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Request to Purina

Request to Purina

Dear Purina Pet Food, you claim your lawsuit against Blue Buffalo is an action “to stop false advertising aimed at pet owners.” Purina, if you are serious about stopping false advertising to consumers, there is one thing you can do to prove that.

Please consider this an official request from pet food consumers. If you have a sincere goal of stopping false advertising aimed at pet owners — turn over your evidence of false advertising to regulatory authorities (independent lab results proving Blue Buffalo pet foods contain by-product meal). It’s that simple.

Purina, pet food consumers request you turn over your independent lab results to Missouri Department of Agriculture (the state your pet food is headquartered in) and to FDA. If you have evidence a pet food is mislabeled, and in turn adulterated due to mislabeling – it is your ethical duty to provide this scientific evidence to regulatory authorities.

We look forward to you (Purina) doing the responsible thing for all pet food consumers, aiding regulatory authorities to remove a mislabeled product from store shelves.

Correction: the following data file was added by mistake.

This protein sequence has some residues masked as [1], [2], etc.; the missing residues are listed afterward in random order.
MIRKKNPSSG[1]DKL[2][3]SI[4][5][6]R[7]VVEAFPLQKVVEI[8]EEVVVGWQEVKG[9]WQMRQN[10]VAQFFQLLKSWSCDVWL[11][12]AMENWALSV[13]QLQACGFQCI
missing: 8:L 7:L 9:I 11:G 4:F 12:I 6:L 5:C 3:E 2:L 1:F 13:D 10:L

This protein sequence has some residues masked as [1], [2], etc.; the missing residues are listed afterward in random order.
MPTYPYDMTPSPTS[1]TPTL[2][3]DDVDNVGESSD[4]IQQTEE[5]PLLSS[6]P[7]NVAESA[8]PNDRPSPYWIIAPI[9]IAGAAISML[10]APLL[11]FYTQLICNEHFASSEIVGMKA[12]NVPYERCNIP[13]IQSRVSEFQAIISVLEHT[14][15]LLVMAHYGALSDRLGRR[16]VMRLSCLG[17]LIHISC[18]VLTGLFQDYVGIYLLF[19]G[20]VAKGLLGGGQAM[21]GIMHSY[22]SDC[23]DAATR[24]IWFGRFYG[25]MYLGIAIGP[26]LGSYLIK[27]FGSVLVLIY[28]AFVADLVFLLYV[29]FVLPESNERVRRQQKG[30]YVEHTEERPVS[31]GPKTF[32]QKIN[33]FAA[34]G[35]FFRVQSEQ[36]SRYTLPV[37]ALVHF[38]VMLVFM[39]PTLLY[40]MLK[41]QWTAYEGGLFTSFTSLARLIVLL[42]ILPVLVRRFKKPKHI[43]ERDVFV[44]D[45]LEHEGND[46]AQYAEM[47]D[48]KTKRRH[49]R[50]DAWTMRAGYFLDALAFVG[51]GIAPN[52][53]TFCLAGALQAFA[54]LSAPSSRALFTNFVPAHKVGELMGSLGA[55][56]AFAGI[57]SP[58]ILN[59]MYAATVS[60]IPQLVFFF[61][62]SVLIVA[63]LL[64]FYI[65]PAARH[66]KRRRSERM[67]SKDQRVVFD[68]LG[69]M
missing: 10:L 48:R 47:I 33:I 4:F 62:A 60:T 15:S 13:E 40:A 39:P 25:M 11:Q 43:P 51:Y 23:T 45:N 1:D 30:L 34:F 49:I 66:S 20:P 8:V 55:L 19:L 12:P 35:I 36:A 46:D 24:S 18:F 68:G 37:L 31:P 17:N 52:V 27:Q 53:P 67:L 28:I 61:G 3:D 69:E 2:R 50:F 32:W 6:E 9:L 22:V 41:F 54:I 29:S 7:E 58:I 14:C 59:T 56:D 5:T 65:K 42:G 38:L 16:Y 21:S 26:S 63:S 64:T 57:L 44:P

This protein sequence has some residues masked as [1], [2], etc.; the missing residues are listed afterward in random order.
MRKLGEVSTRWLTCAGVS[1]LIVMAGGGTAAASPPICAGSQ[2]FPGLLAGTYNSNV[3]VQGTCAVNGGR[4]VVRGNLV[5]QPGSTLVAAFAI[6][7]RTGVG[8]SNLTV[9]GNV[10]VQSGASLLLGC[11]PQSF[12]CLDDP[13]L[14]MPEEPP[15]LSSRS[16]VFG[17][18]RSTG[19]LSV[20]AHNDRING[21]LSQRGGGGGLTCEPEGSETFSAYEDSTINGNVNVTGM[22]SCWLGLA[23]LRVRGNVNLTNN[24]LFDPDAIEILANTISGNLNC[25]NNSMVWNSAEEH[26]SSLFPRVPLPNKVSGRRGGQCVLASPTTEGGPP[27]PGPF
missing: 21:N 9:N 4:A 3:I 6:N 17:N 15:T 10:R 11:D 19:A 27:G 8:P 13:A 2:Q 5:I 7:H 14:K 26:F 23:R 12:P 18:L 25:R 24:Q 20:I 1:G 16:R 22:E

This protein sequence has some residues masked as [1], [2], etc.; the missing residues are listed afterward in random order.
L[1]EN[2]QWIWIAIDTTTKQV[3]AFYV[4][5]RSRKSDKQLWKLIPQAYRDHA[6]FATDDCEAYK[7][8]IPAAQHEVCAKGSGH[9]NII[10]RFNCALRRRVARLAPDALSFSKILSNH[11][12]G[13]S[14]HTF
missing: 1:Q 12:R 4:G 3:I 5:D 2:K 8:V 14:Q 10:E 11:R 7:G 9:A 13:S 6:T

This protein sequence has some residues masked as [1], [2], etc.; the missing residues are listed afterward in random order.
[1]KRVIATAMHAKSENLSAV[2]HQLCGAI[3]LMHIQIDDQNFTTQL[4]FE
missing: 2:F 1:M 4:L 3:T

Sincerely,

Pet Food Consumers

 

20 comments

  1. I guarantee you that if every United States TAPF follower here sent the above letter to 1) Purina and on that letter, you copied 2) any local media outlet, Purina would be forced to respond in one way or another. It wouldn’t hurt to send one more copy to a big box chain pet supply store either … just to put them on notice as well. That we’re watching!!!

    Address:
    Nestle Purina, 200 Checkerboard Drive, Gray Summit, Missouri 63039

    Email Us:
    purinafarms@purina.nestle.com

  2. Thomas N Reedy

    This whole thing is pathetic, akin to ‘the pot calling the kettle black’ (or is it the reverse, I never could remember).

  3. I find it rather ridiculous that you feel purina is the problem here. Blue buffalo has been very successful at duping pet owners into believing their product is the best choice for pets, and yet it has done nothing to prove that other than create flashy ads that appeal to the human. Last I checked most humans are not consuming pet food.
    Also, purina, hills, and royal Canin all do great research on their diets. They have excellent quality nutrition with the pets needs in mind, not the owners misguided beliefs of what a pet should be eating. Each of these companies has board certified veterinarians on staff, along with pet nutritionists who work together to formulate diets that meet and exceed the needs of the dogs and cats. Blue buffalo has life source bits which are not the good idea pet owners have been led to believe. They are a different size, shape, and weight and therefore with shifting and settling in the bag, they do not come out in an even distribution which provides the pet with weather too much, or too little of the vitamins and minerals the pet needs.